A study, published in the journal Geophysical Research Letters shows that the climate change on the planet has made the earth reflect less light than ever before. The planet has seen its light dimming as a result of the warming of ocean waters.
According to the researchers, Earth reflects about 30 percent of the sunlight it receives. It is now observed that the planet is reflecting about half a watt less light per square meter than it was 20 years ago. It is the clouds in the atmosphere, that is responsible for the bright appearance of our planet in the solar system, and they’ve always been quite complicated to observe.
The Earth’s reflectance is an essential determinant of the earth’s climate, since, changes in climate arise from the simultaneous evolution of the solar intensity, the Earth’s albedo, and greenhouse insulation. “The albedo drop was such a surprise to us when we analyzed the last three years of data after 17 years of nearly flat albedo,” said Philip Goode the lead author of the study.
Researchers said and noted that two things affect the net sunlight reaching the Earth: the Sun’s brightness and the planet’s reflectivity. Earth’s albedo observations made by the researchers did not tally with the periodic changes in the Sun’s brightness, and they say that something on Earth is responsible for changes in Earth’s reflectiveness.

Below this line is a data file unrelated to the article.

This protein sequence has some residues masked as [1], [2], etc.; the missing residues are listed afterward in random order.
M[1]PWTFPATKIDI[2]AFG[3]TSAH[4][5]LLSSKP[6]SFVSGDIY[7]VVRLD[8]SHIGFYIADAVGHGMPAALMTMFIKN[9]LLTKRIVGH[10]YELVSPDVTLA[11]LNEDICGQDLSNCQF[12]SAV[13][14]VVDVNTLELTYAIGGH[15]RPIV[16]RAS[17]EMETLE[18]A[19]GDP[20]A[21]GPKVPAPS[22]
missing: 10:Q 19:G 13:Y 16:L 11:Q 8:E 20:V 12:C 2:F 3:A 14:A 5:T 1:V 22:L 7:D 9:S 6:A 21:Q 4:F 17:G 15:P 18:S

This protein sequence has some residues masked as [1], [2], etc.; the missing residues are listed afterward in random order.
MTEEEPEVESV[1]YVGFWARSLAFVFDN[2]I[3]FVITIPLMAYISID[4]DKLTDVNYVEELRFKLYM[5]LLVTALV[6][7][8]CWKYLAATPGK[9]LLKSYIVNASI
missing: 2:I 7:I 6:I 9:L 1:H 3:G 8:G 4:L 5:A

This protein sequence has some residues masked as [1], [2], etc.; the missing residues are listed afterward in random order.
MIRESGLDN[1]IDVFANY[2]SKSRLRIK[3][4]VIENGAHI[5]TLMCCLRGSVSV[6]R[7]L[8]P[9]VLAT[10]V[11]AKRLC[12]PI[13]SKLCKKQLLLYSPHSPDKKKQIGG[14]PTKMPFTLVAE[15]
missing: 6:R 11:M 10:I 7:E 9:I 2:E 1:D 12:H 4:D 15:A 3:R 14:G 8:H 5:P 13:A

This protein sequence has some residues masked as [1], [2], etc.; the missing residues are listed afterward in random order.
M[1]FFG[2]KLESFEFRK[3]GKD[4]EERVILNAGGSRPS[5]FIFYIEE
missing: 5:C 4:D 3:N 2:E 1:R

According to NASA’s Clouds and the Earth’s Radiant Energy System (CERES) project, there has also been a reduction in bright, reflective low-lying clouds over the eastern Pacific Ocean in recent years. The result came out for the researchers and they noted that over a duration of two decades, the amount of light reflected by Earth dropped 0.5 percent which is roughly half a watt less light per square meter. Major changes were noticed from the earthshine data of the last three years showing even more decline towards its end.
Many scientists had hoped that a warmer Earth might lead to more clouds and higher albedo, which would then help to moderate warming and balance the climate system.